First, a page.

« Immodest Proposals | Main | New Look »

March 21, 2005



This Zizek guy is good. I just finished reading this: Somewhere over the rainbow!, and I think he has some good points there.

BTW, Belomors are not called 'cigarettes', they are papirosas.


Time adjusted paths are great - the US killed over 400,000 working class Japanese in 3 days (Tokyo Raid, Hiroshima and Nagasaki). Which do you admire more: ideology or efficiency?


I'm no fan of the communists- either the ones in the soviet union, or the hopeless fools who have that name now in Russia. And seeing Stalin nastalgia there is very sad and depressing for me. But, I'd not put too much credence in what Applebaum says on most things, both in history, which she does like a journalist, and on Russia in general, which she does like a typical westerner who rarely, if ever, gets beyond Moscow. She's not quite hopeless, but not much better. Take what she says here. She's right that former communists are apposed to saying bad things about the soviet union. But she's quite wrong if she thinks that there is a clear majority of people there who are not ex communists in any interesting sense who want to have the badness of the soviet union brought to light. She'd know this if she spent time talking to more normal Russians in more parts of Russia. This is similar to the fact that, despite how things seem around universities, many, perhaps most, Americans think the lesson of vietnam is that we should have fought harder. When you are one of the losers of history, this is even hard to take. I'm rambling a bit now, but this is just becuase it annoys me how Applebaum has become something of an authority on Russia when she's pretty clearly got a simple-minded view of it. She's a journalist in the pejoritive sense of the word.

joe o


The full excerpt seems to deal with your points. She gets out of Moscow in the first paragraph.

she also says:

>Many Russians experienced the collapse of the Soviet Union as a profound blow to their personal pride. Perhaps the old system was bad, they now feel—but at least we were powerful. And now that we are not powerful, we do not want to hear that it was bad. It is too painful, like speaking ill of the dead.


Thanks, Joe
I'll take your word on the full article. So many things I've read by Applebaum are so simple-minded and simplistic that I can't bear to read the full thing now. But, you might be right. (I still doubt she really spends much time in the real Russia, at least not when not on a self-serving "assignment", but I may be wrong. Her writing rarely reflects it.) but, what you quote here is at least better (though still a bit condesending, I think.) Having lived there for some years, and having friends and family there, I take such things a bit personally. Also, that bit, at least, still doesn't accept, as is clearly true (and clearly true to anyone who has bothered to look!) that for _many_ russians that old system was, in fact, better for them. The percentage now is less than it was, say, 5 or 10 years ago, but 5 or 10 years ago at least it was a very significant percentage, and even today it's not a small number. That's not just hurt pride.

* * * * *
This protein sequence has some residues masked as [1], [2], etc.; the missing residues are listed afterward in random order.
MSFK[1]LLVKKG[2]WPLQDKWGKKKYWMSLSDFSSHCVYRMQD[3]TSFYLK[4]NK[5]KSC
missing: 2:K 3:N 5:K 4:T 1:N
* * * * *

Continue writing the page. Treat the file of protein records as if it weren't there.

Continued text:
Rich Puchalsky

I like the way that peBird carefully specifies the number of _working class_ Japanese killed. I guess the middle and upper class deaths were good riddance?

And abb1, your liking for the linked Zizek piece is as odd as your previous implication that Lenin was a social democrat. Do you really think that "what's the matter with Kansas" is that liberals created conservatism by being tolerant and humane? Or is it the proposed Communist-Conservative alliance against the liberals that caught your fancy?


Good God! Not only is "Real America" now defined as non-urban, but so is "Real Russia!" How about Singapore?

What is it about cities that makes their denizens non-citizens of their nations?

I suppose there's an argument that most (educated) city-dwellers are cosmopolitan, and thus, by definition, citizens not of their nations but of the world, but really, isn't that a bit of a stretch?

Of course, it's similar to the VP that the only opinions that count (that are "real") are uneducated ones. Like that an amount of force that was sufficient to beat Hitler _and_ Tojo was just a little bit less than what it would've taken to beat Uncle Ho. Westmoreland was such a p****.


"It's this kind of thing that makes you really glad to have been born in America in the '70's."

Tell me about it. In 70's Canada, people were just gettin' gulagged right and left.

"I like the way that peBird carefully specifies the number of _working class_ Japanese killed. I guess the middle and upper class deaths were good riddance?"

Sidestep much?


of course Lenin was a Social Democrat. Russian Social Democratic party split into two fractions: Bolsheviks and Mensheviks, he was the leader of the Bolsheviks; but all of them were Social Democrats.

As far as the Kansas thing - yes, something like that. Not "Communist-Conservative alliance" and not "against the liberals", but I think the Democratic party has been very much weakened by the liberals. There's nothing wrong with being tolerant and humane, but the economic interest should be the foundation and the stuff like gay rights only an addition; it's nice, but it's secondary. Putting the carriage before the horse is not going to get you anywhere.